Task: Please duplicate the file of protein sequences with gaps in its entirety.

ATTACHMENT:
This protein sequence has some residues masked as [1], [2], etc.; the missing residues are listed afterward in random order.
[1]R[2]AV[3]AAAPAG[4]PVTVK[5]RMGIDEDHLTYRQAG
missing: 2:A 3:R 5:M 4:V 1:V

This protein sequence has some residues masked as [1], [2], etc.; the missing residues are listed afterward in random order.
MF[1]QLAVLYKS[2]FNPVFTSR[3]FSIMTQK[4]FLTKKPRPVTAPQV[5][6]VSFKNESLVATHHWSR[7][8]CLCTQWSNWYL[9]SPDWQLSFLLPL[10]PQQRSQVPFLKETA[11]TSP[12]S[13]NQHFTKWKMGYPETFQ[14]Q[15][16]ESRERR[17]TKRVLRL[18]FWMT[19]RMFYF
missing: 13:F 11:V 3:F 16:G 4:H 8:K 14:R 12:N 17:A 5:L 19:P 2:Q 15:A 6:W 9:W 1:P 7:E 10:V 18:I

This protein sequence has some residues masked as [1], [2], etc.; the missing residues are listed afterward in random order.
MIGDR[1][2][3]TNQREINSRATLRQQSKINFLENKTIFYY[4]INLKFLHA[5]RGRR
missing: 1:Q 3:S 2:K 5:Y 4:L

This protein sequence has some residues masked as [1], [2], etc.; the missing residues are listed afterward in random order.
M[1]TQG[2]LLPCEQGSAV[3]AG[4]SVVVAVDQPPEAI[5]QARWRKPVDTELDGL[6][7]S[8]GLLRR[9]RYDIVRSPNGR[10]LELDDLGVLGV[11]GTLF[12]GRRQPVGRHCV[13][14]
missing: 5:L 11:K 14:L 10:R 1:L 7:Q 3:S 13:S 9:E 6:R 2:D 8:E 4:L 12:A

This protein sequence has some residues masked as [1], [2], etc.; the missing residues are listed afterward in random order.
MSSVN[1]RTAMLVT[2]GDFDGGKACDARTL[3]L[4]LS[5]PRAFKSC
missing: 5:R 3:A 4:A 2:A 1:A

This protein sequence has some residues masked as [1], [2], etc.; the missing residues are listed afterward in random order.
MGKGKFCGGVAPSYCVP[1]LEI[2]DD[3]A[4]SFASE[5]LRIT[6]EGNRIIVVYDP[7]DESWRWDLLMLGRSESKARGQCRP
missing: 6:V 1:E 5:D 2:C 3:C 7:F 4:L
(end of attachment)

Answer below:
This protein sequence has some residues masked as [1], [2], etc.; the missing residues are listed afterward in random order.
[1]R[2]AV[3]AAAPAG[4]PVTVK[5]RMGIDEDHLTYRQAG
missing: 2:A 3:R 5:M 4:V 1:V

This protein sequence has some residues masked as [1], [2], etc.; the missing residues are listed afterward in random order.
MF[1]QLAVLYKS[2]FNPVFTSR[3]FSIMTQK[4]FLTKKPRPVTAPQV[5][6]VSFKNESLVATHHWSR[7][8]CLCTQWSNWYL[9]SPDWQLSFLLPL[10]PQQRSQVPFLKETA[11]TSP[12]S[13]NQHFTKWKMGYPETFQ[14]Q[15][16]ESRERR[17]TKRVLRL[18]FWMT[19]RMFYF
missing: 13:F 11:V 3:F 16:G 4:H 8:K 14:R 12:N 17:A 5:L 19:P 2:Q 15:A 6:W 9:W 1:P 7:E 10:V 18:I

This protein sequence has some residues masked as [1], [2], etc.; the missing residues are listed afterward in random order.
MIGDR[1][2][3]TNQREINSRATLRQQSKINFLENKTIFYY[4]INLKFLHA[5]RGRR
missing: 1:Q 3:S 2:K 5:Y 4:L

This protein sequence has some residues masked as [1], [2], etc.; the missing residues are listed afterward in random order.
M[1]TQG[2]LLPCEQGSAV[3]AG[4]SVVVAVDQPPEAI[5]QARWRKPVDTELDGL[6][7]S[8]GLLRR[9]RYDIVRSPNGR[10]LELDDLGVLGV[11]GTLF[12]GRRQPVGRHCV[13][14]
missing: 5:L 11:K 14:L 10:R 1:L 7:Q 3:S 13:S 9:E 6:R 2:D 8:E 4:L 12:A

This protein sequence has some residues masked as [1], [2], etc.; the missing residues are listed afterward in random order.
MSSVN[1]RTAMLVT[2]GDFDGGKACDARTL[3]L[4]LS[5]PRAFKSC
missing: 5:R 3:A 4:A 2:A 1:A

This protein sequence has some residues masked as [1], [2], etc.; the missing residues are listed afterward in random order.
MGKGKFCGGVAPSYCVP[1]LEI[2]DD[3]A[4]SFASE[5]LRIT[6]EGNRIIVVYDP[7]DESWRWDLLMLGRSESKARGQCRP
missing: 6:V 1:E 5:D 2:C 3:C 7:F 4:L